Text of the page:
Saturday, March 24, 2012

Being Dramatic

At the library I perused a book about film director Kenneth Branagh. The book stressed Branagh's dramatic entrance in his version of Shakespeare's "Henry V."

Two of the best American novelists knew how to create dramatic entrances for their characters. Think of the introduction of Jay Gatsby in F. Scott Fitzgerald's The Great Gatsby, and the equally effective entrance of Dominique Francon in Ayn Rand's The Fountainhead. In both instances, the characters are much talked about before we see them, which adds to the effect. The best novelists are buiulders who know how to set-up aspects of their material, whether characters, or important plot moments.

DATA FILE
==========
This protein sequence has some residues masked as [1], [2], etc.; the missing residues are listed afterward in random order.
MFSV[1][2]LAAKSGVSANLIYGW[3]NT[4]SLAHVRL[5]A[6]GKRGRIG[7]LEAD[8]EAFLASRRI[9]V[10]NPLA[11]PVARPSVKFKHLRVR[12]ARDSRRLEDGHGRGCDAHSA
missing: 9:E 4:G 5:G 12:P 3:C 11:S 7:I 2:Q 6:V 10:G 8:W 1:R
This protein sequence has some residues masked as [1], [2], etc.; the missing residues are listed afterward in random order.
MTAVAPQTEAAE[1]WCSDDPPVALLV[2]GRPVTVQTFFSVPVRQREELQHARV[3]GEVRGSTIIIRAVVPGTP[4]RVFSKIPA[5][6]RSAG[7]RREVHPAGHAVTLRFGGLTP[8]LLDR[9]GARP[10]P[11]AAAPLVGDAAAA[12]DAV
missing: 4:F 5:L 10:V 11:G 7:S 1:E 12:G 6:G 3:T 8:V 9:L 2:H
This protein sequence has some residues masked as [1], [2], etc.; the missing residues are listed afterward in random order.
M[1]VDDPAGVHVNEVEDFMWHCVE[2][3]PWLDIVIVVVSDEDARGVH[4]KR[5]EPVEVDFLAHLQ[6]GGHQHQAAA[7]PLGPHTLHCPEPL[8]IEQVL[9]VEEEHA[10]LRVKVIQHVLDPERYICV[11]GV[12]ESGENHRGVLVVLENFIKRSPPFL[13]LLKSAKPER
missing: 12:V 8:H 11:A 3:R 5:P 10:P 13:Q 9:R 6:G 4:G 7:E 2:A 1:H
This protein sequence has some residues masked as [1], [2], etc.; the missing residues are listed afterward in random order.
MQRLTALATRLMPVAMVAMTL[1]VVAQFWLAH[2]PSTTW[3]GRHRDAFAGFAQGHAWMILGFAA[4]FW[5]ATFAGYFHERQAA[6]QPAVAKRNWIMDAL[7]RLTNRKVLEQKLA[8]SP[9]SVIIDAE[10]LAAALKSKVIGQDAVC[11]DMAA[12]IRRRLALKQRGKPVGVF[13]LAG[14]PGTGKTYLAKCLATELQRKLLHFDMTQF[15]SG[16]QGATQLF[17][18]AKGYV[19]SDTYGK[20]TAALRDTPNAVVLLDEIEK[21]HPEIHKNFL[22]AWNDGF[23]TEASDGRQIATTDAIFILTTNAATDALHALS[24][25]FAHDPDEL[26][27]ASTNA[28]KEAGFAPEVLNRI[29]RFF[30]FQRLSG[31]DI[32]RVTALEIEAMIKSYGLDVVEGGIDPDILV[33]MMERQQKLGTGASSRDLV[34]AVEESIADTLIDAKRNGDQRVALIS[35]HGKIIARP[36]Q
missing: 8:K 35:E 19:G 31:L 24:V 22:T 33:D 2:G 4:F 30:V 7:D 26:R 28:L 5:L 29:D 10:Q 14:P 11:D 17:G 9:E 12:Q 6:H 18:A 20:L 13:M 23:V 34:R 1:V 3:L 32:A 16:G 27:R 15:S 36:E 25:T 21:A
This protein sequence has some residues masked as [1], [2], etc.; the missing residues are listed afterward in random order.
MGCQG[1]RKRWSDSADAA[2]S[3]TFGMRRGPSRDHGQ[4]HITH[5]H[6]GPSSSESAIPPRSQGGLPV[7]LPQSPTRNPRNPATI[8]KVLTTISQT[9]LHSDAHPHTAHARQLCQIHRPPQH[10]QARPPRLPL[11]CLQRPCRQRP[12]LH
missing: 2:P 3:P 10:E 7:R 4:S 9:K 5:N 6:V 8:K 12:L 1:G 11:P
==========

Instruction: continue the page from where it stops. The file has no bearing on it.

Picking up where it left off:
I classify both Fitzgerald and Ayn Rand as pop writers. Two of the very best. Not only did they understand the importance of being dramatic, they were also the most visual of writers. Influenced by movies, perhaps, but it works. Pop ,lit is painting with words.

Sunday, March 18, 2012

The Standard

Right now there are so many capable writers that the only way to stand out might be to nail the largest and most complex form-- the novel. That's what I'm attempting anyway, whether the result be success or failure.

Thursday, March 15, 2012


Making a text readable takes work. Anyone can write long run-on sentences containing many clauses, if the goal is simply to impress people with your difficulty. The novelist who wishes to compete with other media needs strikingly readable prose. Which means going through every sentence, winnowing and compressing while maintaining the same ideas, strengthening the narrative thereby, doing more with less. Making less have more impact.